Of course, both sides play this “cat and mouse” game. Many think the US has secretly placed ASATs in orbit with its secret space vehicle the X-37. The X-37B program is run by the Air Force’s Rapid Capabilities Office, with mission control for orbital flights based at the 3rd Space Experimentation Squadron at Schriever Air Force Base in Colorado. The space planes are built by Boeing.
There is also evidence that the US has secretly launched backup satellites that appear as space junk, but can be activated in case of a space war.
Both sides are also studying the use of lasers to destroy or blind satellites. This includes developing a space based laser that can hit satellites from great distances. There is also work on airborne lasers that can be deployed on high altitude aircraft so the laser beam isn’t distorted by the atmosphere.
But, such lasers aren’t the easy answer many think. Reflective material on a satellite makes them nearly invulnerable to laser attacks. There is also the energy requirement for a high power laser.
What Would a Space War Look Like?
While a space war could look like a space “Pearl Harbor,” where either China or Russia could carry out a mass attack against the whole US satellite fleet, it could be more limited so as to avoid a massive American retaliation.
Some vulnerable US satellite systems would be intelligence gathering, communications, and Global Positioning System (GPS) satellites.
A strike against low orbit reconnaissance satellites could “blind” American intelligence to critical movements of military assets or ballistic missiles. However, the US does have high flying reconnaissance aircraft that can temporarily replace the satellites. But, when hours count, blinding US spy satellites could offer a critical advantage to China or Russia.
Another likely target would be America’s GPS satellites, which orbit at a higher altitude of about 12,000 miles.
As we have seen in the last year, the US Navy is overly reliant on GPS for navigating. In fact, some have hypothesized that the recent Navy collisions weren’t caused by poor seamanship by the Navy officers on the bridge of the ships, but by cyber attacks on the GPS system.
The Air Force and Army are also overly reliant on GPS. Air Force aircraft rely on GPS for navigation and targeting. The Army’s artillery also needs GPS information.
Taking out the GPS system in wartime or during heightened tensions could lead to a number of US military accidents and the inability to accurately target enemy positions. And, since the American civilian transportation system relies on GPS, there would also be a dramatic impact on the American infrastructure.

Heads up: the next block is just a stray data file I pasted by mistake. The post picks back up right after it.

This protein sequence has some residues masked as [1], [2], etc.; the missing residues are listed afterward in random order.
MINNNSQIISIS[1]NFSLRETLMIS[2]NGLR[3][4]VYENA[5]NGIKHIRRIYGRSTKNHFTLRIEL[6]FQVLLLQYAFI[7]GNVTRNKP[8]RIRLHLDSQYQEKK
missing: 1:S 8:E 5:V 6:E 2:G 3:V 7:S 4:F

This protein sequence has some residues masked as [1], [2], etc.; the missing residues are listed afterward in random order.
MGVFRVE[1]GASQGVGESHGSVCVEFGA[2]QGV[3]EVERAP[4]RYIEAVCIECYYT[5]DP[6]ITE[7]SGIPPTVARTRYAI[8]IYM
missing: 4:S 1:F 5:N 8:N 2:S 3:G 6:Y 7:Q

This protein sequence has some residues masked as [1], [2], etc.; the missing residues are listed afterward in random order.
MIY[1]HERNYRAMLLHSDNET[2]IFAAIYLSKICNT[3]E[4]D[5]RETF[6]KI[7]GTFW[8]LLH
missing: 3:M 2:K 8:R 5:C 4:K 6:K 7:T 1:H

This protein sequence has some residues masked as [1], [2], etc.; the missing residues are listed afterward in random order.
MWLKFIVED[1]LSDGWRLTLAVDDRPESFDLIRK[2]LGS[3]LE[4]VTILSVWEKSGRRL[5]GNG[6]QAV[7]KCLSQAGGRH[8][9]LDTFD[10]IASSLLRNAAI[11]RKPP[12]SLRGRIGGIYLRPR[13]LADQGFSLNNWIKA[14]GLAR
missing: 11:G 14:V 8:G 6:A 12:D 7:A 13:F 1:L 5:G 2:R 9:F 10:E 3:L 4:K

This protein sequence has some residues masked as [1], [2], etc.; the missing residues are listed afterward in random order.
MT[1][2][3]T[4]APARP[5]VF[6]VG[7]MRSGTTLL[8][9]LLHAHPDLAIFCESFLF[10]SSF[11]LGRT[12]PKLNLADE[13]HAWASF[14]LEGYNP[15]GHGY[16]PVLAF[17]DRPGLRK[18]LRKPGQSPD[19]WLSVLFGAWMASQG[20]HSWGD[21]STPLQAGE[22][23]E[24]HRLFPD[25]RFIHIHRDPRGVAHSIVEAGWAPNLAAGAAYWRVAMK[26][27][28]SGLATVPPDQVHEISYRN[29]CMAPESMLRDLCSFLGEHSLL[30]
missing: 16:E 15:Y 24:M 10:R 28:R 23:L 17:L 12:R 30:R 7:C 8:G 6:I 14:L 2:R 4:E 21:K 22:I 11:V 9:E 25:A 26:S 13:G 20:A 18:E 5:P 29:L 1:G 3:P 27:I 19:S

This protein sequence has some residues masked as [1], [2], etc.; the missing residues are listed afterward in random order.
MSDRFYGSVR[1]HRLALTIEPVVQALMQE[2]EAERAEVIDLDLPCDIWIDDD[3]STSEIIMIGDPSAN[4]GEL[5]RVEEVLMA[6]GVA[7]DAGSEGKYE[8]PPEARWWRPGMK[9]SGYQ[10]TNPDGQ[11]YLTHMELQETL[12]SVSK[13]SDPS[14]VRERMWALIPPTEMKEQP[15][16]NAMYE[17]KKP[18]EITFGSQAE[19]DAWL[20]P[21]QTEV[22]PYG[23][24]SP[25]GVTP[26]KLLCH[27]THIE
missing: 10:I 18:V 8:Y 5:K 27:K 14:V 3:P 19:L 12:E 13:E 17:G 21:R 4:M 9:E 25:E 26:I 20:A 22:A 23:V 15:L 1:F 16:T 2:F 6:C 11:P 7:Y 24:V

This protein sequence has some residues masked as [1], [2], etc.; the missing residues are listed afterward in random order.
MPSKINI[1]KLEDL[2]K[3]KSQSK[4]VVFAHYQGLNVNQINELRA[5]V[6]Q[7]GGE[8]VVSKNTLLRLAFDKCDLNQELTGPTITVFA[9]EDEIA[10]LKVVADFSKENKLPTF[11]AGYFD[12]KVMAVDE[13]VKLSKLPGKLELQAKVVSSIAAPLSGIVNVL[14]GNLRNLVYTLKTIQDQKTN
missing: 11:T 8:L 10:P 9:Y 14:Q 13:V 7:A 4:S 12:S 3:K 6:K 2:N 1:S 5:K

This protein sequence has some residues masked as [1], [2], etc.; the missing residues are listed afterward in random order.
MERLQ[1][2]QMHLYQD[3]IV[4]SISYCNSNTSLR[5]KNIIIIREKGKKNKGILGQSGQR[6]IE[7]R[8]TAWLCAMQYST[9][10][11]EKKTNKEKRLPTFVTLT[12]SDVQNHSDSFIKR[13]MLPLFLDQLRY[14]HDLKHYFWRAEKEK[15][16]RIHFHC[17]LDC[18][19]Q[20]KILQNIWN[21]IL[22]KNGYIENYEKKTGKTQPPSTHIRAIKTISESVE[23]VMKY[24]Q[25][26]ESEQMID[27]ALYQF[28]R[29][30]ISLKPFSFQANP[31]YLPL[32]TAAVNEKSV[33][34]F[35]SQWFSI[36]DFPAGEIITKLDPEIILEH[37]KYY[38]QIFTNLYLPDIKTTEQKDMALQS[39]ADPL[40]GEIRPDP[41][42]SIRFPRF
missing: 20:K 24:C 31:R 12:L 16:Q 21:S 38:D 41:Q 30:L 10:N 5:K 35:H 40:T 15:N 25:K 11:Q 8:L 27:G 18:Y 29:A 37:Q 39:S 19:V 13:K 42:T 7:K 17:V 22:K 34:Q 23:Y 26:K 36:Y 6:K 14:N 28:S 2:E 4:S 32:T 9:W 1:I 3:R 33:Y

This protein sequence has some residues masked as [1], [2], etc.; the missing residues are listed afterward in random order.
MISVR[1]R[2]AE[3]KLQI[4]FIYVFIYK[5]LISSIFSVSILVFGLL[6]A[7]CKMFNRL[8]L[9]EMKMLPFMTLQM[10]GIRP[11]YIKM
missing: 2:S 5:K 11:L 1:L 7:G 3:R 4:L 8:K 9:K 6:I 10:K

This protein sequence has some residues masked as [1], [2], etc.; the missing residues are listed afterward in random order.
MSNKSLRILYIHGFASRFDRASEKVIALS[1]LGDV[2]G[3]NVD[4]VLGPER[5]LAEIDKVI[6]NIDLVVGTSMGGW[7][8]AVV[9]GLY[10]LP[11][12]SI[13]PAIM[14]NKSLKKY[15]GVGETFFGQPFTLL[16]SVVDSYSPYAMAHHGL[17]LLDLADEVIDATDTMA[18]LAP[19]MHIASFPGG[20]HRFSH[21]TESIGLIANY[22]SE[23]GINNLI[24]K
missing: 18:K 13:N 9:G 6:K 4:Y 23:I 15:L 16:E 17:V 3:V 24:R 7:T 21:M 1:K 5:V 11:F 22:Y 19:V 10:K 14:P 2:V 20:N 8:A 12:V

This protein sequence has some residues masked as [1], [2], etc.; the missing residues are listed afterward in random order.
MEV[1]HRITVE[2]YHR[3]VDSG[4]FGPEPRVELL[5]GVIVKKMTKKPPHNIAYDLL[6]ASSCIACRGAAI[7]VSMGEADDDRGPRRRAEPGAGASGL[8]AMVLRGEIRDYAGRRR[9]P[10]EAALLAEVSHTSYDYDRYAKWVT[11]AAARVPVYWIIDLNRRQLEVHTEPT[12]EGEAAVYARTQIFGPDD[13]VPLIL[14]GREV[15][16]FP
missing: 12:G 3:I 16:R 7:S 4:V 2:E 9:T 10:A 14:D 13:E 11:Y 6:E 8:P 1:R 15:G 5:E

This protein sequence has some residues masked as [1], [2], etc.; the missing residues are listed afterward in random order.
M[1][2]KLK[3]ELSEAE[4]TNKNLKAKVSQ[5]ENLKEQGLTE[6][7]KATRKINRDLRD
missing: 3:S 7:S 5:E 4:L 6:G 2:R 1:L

An attack on communications satellites would hamper America’s Command and Control, which is considered the best in the world. American commanders would be unaware of the situation on the battlefield and would be unable to direct forces in the field.
Hampering communications would also have a dramatic impact on the civilian sector. Not only would phone communications be cut, financial transfers, credit card transactions, and bank account information would be stopped. Since many Americans rely heavily on electronic financial transactions, many Americans would be unable to buy food and gasoline. The result would be that American leadership might face a level of civil disturbance that would deflect attention away from any foreign problems.
No wonder that the US Air Force is concerned about space war. Air Force officials have been seeking ways to increase the resilience of space services for several years. Some of their newest ideas are seen in its 2019 budget proposal to Congress.
Air Force officials are looking at buying smaller, cheaper satellites to detect enemy launches, move data and communications, and gather intelligence. Though they would neither replace nor last as long as the Air Force’s customary multibillion-dollar behemoths, the smaller spacecraft would augment them and serve as backups if the larger ones were attacked.
The Air Force is also considering buying satellites made to less expensive commercial standards. This isn’t a radical move as the military already buys bandwidth on commercial communications satellites.
Looking further down the road, Space Command is investigating orbiting satellites five times farther from Earth, or making them far more maneuverable than current ones. Since it takes more energy and technology to hit satellites further out, it would make US satellites less vulnerable to Russia and China. It would also make it harder for rogue nations like Iran and North Korea to hit the US satellite fleet in the future.